'Satisfy Your Sweetest Desires': A Profile on Artist - Entrepreneur Robyn Blair Davidson (“by robynblair”)
By Zoë Goetzmann
When life hands you candy, make art.
Over this past year, New York based artist Robyn Blair Davidson – or rather “by robynblair” – has built, established and maintained a successful career for herself through her candy wall art designs, prints and acrylic candy dishes.
Prior to becoming an artist, Robyn worked as the marketing director for a contemporary clothing company. Up until last year, she was the owner of her own consulting agency through which she helped brands with experiential marketing, partnerships and large-scale collaborations.
So, how did Robyn make the switch from a career in marketing to a career as an artist? More importantly, why candy?
If you ask Robyn, she can tell you all about her candy obsession, “I love candy and I always have candy on me, in my bag, in my house, everywhere!” Through this intense passion for candy, combined with a later interest in home décor, Robyn made the transition from a marketing professional to an artist-entrepreneur.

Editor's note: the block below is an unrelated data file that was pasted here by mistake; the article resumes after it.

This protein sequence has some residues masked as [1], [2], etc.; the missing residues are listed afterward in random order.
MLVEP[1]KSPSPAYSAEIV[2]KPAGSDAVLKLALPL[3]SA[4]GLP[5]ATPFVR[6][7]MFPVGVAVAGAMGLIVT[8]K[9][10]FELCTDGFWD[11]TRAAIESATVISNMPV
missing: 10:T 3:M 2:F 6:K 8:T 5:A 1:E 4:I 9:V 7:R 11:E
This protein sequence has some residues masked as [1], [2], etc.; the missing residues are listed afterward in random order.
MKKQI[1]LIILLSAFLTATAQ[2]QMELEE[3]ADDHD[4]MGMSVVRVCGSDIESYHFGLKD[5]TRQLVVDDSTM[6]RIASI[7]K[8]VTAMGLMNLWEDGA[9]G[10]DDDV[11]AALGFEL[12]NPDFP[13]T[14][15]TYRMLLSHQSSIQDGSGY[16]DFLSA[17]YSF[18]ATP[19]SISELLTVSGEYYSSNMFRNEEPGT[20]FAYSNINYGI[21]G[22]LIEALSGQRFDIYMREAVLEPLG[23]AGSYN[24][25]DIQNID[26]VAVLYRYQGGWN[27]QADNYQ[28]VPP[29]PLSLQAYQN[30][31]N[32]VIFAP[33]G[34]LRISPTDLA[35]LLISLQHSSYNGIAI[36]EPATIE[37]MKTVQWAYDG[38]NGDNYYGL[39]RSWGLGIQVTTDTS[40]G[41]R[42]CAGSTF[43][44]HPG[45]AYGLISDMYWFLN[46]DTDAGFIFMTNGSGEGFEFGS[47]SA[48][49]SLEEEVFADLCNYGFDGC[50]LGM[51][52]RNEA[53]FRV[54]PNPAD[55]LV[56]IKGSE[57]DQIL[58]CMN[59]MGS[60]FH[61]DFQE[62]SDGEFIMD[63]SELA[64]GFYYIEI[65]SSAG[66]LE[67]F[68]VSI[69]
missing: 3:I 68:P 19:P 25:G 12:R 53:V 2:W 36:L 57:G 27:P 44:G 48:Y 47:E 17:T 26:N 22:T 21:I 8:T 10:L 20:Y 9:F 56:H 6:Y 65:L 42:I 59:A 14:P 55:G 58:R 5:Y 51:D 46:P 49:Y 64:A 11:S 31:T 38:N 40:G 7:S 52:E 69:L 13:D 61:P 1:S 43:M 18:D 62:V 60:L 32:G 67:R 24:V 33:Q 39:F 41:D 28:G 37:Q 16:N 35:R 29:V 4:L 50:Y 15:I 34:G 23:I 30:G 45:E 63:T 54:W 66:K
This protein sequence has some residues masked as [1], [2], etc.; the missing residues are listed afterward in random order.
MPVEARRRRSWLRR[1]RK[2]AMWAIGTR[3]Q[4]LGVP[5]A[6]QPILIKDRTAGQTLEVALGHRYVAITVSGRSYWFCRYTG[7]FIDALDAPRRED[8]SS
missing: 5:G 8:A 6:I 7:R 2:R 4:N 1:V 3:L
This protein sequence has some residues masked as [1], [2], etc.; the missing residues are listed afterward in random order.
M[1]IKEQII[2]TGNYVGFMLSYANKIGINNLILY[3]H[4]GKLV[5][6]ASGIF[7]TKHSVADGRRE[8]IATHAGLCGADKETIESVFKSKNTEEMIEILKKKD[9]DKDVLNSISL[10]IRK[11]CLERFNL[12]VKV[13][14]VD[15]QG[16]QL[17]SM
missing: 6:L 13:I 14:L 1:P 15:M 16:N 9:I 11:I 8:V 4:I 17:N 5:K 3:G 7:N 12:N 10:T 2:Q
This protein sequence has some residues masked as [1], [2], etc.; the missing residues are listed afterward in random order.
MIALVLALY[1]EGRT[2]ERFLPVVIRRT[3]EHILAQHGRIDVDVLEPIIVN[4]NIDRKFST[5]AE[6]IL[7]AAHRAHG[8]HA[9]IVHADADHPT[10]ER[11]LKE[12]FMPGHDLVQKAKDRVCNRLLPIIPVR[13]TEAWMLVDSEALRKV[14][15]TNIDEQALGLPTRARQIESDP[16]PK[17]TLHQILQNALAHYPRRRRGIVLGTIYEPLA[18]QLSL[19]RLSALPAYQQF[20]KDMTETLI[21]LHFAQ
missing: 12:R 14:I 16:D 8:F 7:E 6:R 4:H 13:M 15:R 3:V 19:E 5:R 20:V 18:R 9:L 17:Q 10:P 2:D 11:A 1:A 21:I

Whilst sitting in her living room one day back in 2018, Robyn got the idea to create her first candy art piece. As she says, “I started to care about my environment and making my space a reflection of who I am and one day, it hit me that I wanted to put candy on the wall! It’s so pretty and happy, so why not? I’ve always thought that candy packaging is an art in itself.”
For her first piece, In Case of Emergency, Break Glass, Robyn filled a custom-designed acrylic plexiglass case with Dubble Bubble gum, printing the title of the work in hot pink block lettering.
She also designed the exterior case to be, “1 ½ inches thick,” she explains, “so [that] it had depth, but also was thin enough to hang on a wall as fine art.”
Robyn then hung her work on the walls of her own home — next to one of her favorite works by Pop artist, Deborah Kass entitled, C’Mon Get Happy! (2010).